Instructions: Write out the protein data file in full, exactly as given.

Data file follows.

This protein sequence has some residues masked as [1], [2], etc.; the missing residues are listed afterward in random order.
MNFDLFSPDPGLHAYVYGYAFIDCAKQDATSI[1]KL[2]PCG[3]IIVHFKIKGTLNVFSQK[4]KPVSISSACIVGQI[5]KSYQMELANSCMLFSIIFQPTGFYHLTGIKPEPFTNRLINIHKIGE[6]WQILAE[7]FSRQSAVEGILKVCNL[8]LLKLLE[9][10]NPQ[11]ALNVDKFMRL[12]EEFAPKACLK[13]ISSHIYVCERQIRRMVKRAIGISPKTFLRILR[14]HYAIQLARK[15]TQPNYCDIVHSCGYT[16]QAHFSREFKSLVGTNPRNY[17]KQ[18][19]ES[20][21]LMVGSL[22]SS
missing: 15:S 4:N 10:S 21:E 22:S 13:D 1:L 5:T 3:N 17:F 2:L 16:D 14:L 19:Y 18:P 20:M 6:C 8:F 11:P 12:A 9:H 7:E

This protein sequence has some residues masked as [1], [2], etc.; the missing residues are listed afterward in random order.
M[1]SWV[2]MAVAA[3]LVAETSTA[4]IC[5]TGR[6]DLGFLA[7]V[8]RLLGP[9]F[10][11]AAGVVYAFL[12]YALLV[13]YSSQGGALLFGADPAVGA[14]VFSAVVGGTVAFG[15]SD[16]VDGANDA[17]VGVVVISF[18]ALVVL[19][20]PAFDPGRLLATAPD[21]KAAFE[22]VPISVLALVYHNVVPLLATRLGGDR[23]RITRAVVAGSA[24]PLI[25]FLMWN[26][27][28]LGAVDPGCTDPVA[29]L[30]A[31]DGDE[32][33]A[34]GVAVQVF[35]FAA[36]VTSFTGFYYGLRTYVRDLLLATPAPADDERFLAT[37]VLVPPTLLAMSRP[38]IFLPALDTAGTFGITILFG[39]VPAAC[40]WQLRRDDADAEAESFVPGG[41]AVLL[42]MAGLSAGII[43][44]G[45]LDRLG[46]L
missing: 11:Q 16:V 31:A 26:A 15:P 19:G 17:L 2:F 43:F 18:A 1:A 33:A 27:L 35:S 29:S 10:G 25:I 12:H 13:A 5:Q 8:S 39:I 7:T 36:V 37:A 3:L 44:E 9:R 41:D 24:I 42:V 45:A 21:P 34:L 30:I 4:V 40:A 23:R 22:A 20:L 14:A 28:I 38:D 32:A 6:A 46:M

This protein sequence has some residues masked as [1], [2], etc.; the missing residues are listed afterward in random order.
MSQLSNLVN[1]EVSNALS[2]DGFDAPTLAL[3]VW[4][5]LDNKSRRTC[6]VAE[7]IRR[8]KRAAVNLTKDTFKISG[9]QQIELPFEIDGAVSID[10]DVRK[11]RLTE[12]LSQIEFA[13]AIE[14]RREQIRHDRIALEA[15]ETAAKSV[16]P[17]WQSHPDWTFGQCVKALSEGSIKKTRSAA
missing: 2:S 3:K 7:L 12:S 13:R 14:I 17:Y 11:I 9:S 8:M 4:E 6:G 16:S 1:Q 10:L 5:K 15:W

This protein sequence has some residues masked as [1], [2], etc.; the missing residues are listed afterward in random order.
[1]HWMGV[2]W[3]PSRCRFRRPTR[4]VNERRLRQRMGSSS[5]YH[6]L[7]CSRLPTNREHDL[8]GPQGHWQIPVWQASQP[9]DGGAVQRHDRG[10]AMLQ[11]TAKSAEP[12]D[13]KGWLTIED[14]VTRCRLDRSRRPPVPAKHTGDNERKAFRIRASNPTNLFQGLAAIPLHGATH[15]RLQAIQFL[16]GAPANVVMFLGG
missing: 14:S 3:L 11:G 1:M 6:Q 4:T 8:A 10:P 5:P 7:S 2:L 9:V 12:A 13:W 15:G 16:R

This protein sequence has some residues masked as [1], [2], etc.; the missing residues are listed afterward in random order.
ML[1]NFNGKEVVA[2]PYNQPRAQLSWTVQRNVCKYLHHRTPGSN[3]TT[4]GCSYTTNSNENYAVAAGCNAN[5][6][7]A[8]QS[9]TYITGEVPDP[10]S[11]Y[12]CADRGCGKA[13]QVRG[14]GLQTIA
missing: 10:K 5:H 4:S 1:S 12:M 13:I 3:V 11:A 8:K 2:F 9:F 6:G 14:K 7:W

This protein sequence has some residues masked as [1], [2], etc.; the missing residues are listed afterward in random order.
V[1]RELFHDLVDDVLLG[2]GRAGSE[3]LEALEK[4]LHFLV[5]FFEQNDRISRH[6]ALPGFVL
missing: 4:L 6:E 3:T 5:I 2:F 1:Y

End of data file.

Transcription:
This protein sequence has some residues masked as [1], [2], etc.; the missing residues are listed afterward in random order.
MNFDLFSPDPGLHAYVYGYAFIDCAKQDATSI[1]KL[2]PCG[3]IIVHFKIKGTLNVFSQK[4]KPVSISSACIVGQI[5]KSYQMELANSCMLFSIIFQPTGFYHLTGIKPEPFTNRLINIHKIGE[6]WQILAE[7]FSRQSAVEGILKVCNL[8]LLKLLE[9][10]NPQ[11]ALNVDKFMRL[12]EEFAPKACLK[13]ISSHIYVCERQIRRMVKRAIGISPKTFLRILR[14]HYAIQLARK[15]TQPNYCDIVHSCGYT[16]QAHFSREFKSLVGTNPRNY[17]KQ[18][19]ES[20][21]LMVGSL[22]SS
missing: 15:S 4:N 10:S 21:E 22:S 13:D 1:L 5:T 3:N 17:F 2:L 16:D 14:L 19:Y 18:P 20:M 6:C 8:F 11:P 12:A 9:H 7:E

This protein sequence has some residues masked as [1], [2], etc.; the missing residues are listed afterward in random order.
M[1]SWV[2]MAVAA[3]LVAETSTA[4]IC[5]TGR[6]DLGFLA[7]V[8]RLLGP[9]F[10][11]AAGVVYAFL[12]YALLV[13]YSSQGGALLFGADPAVGA[14]VFSAVVGGTVAFG[15]SD[16]VDGANDA[17]VGVVVISF[18]ALVVL[19][20]PAFDPGRLLATAPD[21]KAAFE[22]VPISVLALVYHNVVPLLATRLGGDR[23]RITRAVVAGSA[24]PLI[25]FLMWN[26][27][28]LGAVDPGCTDPVA[29]L[30]A[31]DGDE[32][33]A[34]GVAVQVF[35]FAA[36]VTSFTGFYYGLRTYVRDLLLATPAPADDERFLAT[37]VLVPPTLLAMSRP[38]IFLPALDTAGTFGITILFG[39]VPAAC[40]WQLRRDDADAEAESFVPGG[41]AVLL[42]MAGLSAGII[43][44]G[45]LDRLG[46]L
missing: 11:Q 16:V 31:A 26:A 15:P 19:G 17:L 2:F 43:F 18:A 1:A 33:A 27:L 35:S 29:S 10:G 25:I 12:H 13:A 5:Q 8:S 39:I 7:T 36:V 37:A 3:L 44:E 9:R 41:D 24:I 42:V 45:A 21:P 34:L 30:I 4:V 40:A 23:R 22:A 20:L 14:A 28:I 38:D 32:A 6:A 46:M

This protein sequence has some residues masked as [1], [2], etc.; the missing residues are listed afterward in random order.
MSQLSNLVN[1]EVSNALS[2]DGFDAPTLAL[3]VW[4][5]LDNKSRRTC[6]VAE[7]IRR[8]KRAAVNLTKDTFKISG[9]QQIELPFEIDGAVSID[10]DVRK[11]RLTE[12]LSQIEFA[13]AIE[14]RREQIRHDRIALEA[15]ETAAKSV[16]P[17]WQSHPDWTFGQCVKALSEGSIKKTRSAA
missing: 2:S 3:K 7:L 12:S 13:R 14:I 17:Y 11:I 9:S 8:M 4:E 6:G 16:S 1:Q 10:L 5:K 15:W

This protein sequence has some residues masked as [1], [2], etc.; the missing residues are listed afterward in random order.
[1]HWMGV[2]W[3]PSRCRFRRPTR[4]VNERRLRQRMGSSS[5]YH[6]L[7]CSRLPTNREHDL[8]GPQGHWQIPVWQASQP[9]DGGAVQRHDRG[10]AMLQ[11]TAKSAEP[12]D[13]KGWLTIED[14]VTRCRLDRSRRPPVPAKHTGDNERKAFRIRASNPTNLFQGLAAIPLHGATH[15]RLQAIQFL[16]GAPANVVMFLGG
missing: 14:S 3:L 11:G 1:M 6:Q 4:T 8:A 10:P 5:P 7:S 2:L 9:V 12:A 13:W 15:G 16:R

This protein sequence has some residues masked as [1], [2], etc.; the missing residues are listed afterward in random order.
ML[1]NFNGKEVVA[2]PYNQPRAQLSWTVQRNVCKYLHHRTPGSN[3]TT[4]GCSYTTNSNENYAVAAGCNAN[5][6][7]A[8]QS[9]TYITGEVPDP[10]S[11]Y[12]CADRGCGKA[13]QVRG[14]GLQTIA
missing: 10:K 5:H 4:S 1:S 12:M 13:I 3:V 11:A 8:K 2:F 9:F 6:G 14:K 7:W

This protein sequence has some residues masked as [1], [2], etc.; the missing residues are listed afterward in random order.
V[1]RELFHDLVDDVLLG[2]GRAGSE[3]LEALEK[4]LHFLV[5]FFEQNDRISRH[6]ALPGFVL
missing: 4:L 6:E 3:T 5:I 2:F 1:Y